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Thursday, December 8, 2016
Foot and Mouth disease - report from a rural parish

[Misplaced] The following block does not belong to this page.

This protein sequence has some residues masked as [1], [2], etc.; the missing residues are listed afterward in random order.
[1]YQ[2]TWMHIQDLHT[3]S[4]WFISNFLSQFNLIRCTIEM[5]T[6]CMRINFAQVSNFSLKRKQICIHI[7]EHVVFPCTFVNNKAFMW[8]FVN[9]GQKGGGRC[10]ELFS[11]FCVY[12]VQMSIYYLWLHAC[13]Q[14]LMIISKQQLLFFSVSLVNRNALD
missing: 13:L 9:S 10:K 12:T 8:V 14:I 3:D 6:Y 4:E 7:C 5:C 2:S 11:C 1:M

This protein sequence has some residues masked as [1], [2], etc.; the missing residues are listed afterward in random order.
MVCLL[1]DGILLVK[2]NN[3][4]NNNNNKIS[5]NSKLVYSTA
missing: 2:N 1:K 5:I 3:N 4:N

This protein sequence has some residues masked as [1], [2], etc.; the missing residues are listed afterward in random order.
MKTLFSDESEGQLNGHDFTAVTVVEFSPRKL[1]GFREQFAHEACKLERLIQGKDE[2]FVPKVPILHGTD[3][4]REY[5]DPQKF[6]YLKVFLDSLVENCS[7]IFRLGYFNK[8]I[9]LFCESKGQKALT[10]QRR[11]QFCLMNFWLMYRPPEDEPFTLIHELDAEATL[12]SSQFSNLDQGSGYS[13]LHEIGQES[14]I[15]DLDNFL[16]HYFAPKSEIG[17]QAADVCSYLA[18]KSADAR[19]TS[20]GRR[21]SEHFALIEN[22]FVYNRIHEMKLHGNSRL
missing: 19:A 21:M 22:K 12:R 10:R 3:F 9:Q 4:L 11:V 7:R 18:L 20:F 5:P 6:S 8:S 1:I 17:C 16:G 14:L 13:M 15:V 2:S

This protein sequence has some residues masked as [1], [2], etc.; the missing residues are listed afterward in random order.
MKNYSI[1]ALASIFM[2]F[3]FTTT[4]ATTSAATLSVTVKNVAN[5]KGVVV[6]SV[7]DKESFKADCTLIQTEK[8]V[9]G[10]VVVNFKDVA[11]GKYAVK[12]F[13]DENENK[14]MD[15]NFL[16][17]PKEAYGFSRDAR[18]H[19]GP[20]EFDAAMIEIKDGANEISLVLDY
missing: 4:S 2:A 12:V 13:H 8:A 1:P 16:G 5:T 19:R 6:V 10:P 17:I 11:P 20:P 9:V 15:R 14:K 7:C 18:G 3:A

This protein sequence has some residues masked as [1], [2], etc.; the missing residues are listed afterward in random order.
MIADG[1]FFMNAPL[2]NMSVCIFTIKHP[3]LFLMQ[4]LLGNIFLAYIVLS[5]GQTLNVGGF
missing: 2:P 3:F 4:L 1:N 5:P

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¬†I sometimes find it helpful to reflect on the Mysteries of the Rosary in the light of current events. Pre-Lent indulgence took me to the Joyful Mysteries. As the news of Foot and Mouth disease worsened, there seemed to be little room for joy. It was clear that Mary would not have been able to visit her cousin in the hill country if this was happening then. As to the Nativity, there would have been straw and disinfectant before the stable door. Had entry been permitted, who would have come? The census would have been cancelled. The shepherds would have stayed with their sheep. Were the wise men turned back at the border, their sandwiches confiscated? The news is not very encouraging as the current plague sweeps the land. How is it affecting the local church? On Exmoor, last Sunday's Mass attendance was down, but mostly because of the weather (cold, wet and icy roads - no joke if you're driving 15 miles to Mass) or the onset of lambing. This Sunday it will be lower because of movement restrictions imposed by Foot and Mouth disease. One of our regulars rang to say a neighbouring farmer had been served a D form. The farmer's son had driven a lorry to an abattoir now confirmed as a source of foot and mouth and all his contacts were under observation. Exmoor is virtually shut down. Footpaths are closed. Youth groups booking the diocesan residential centre in Dulverton are postponing until it becomes possible to hike again on the moor. The monthly round of far-flung housebound communicants has had to be reduced to what is either safe for the farm or essential for the individual. What is the impact on the farmer? The economics of sheep farming have been dire for some time. Last year it was possible for the sale price of sheep not to cover the cost of their transport to auction. Similarly, to have a sheep sheared might cost 70 or more pence, the sheared wool making 40 pence - with luck. Things were just beginning to improve before the present plague struck. This year there seemed to be less talk of whether farmers could afford to keep triplets in view of the cost of weaning the third lamb, nor were those who also had beef cattle getting prices quite at rock bottom. Many local farms are small, perhaps with a few hundred sheep. As in the Health Service, where so much slack has been taken out of the system that it almost collapsed when last winter's flu struck, so there seems nothing left into which it is possible for the small farmer to diversify. A typical farm survives because the husband has part-time or occasional work elsewhere, while the wife does bed and breakfast. The profit of the latter (£17 a night per person) always uncertain, is small enough when the full English breakfast, home-baked bread, farm-fresh milk, washing, heating, lighting and so forth are subtracted, certainly well below the minimum wage. Now that little ready cash has stopped. The sheep that were going to market to make space for the lambing of the next three weeks are stuck where they are. All movements have been stopped. Nothing is coming into the bank from sheep sales. Even the cheering sight of Spring lambs will have lost its edge. Lambing is an exhausting job, 24 hours a day, at which our husband and wife relieve each other while hoping not to have to call the vet and attract more bills - and tired people have few reserves with which to face depression. Lucky farmers can sometimes manage a night away from the farm at some point in the year. It is impossible to imagine on this farm any inward money. Farm-bound animals must be fed. There is little grass at this time of year. Feed bills must be paid. Listeners to The Archers know only too well, the Grundys failed to pay their bills and had to leave Grange Farm. Humans can manage on less, eating what they grow, buying in little beyond flour. Solar panels and wood-burning stoves reduce electricity bills to what is essential. The Community Charge marches on relentlessly. In spite of no street lights or rubbish collection, this must be paid in full. Prison is the alternative. And this charge is £1,000 a year, £20 a week. It is a wonder that any remain in the industry. The thousands of workers farming loses annually are so thinly spread they do not attract the public attention of, say, a closing steel mill shedding far fewer people. And if you want to leave the farm, who will buy it from you? Where is the Church is all this? Exmoor is not a particularly Catholic area. In Catholic terms it is not badly supplied with clergy. Perhaps the division between two dioceses has made rationalisation harder. The rule that it is easier to lose farm jobs because of their lower visibility, seems to apply also to rural ministry. Anglican brethren, also divided between two diocese, are becoming much thinner on the ground, with ever larger groupings of parishes. It is a fact of life in both churches that in a rural diocese, the bishop is far away. The Catholic bishop is 75 miles away from here, the nearest Catholic church 14 miles; the nearest priest (in the next diocese) 15 miles away. As a rural Anglican teacher and trainer, I campaigned for theological colleges to send ordinands on rural placements with little success. It was nothing personal, for as an urban Anglican I was sent a fare share of ordinands on parish placements. Where are the Catholic seminarians? Indeed, where are the seminaries? At my Catholic seminary I told firmly by the director of Pastoral Studies that seminary was not about training or education, but about formation. Here may be a clue why an English seminarian on a deep rural placement is such a rare bird. In the absence of such native birds, our parish invites East European seminarians to improve their English here while shadowing the parish priest. Usually this has to be in their own time as their bishops expect them to do a month's parish placement in their home parish. Seminarians and bishops will insist on seminarians receiving rural as well as urban and suburban placements only when the rural is perceived to be of equal importance. Urban and rural priestly skills differ little. It is the context in which they are exercised which differs greatly. The government is being forced (excuse the cliche) to address rural issues in spite of itself. Perhaps the current troubles will raise rural issues on the Church agenda too. Foot and Mouth disease leaves everyone feeling helpless. It is much easier to cope with if something to do can be found. The best service most Christians can render just now is to support farmers in prayer, which may not feel like much action but will demonstrate powerfully that we are with them in spirit. To pray is to grow in understanding. If Foot and Mouth disease helps us to understand the problems of the farming industry: its isolation, its susceptibility to natural forces, its rapid decline, the mountain of bureaucracy confronting it, the pressure of market forces to which it must respond to survive, then all will have not been in vain. If it points clearly to the real cost of cheap or imported food, the cheap foreign holiday, whatever, pray God we shall see you back on Exmoor this summer, eating well and enjoying the wonderful scenery.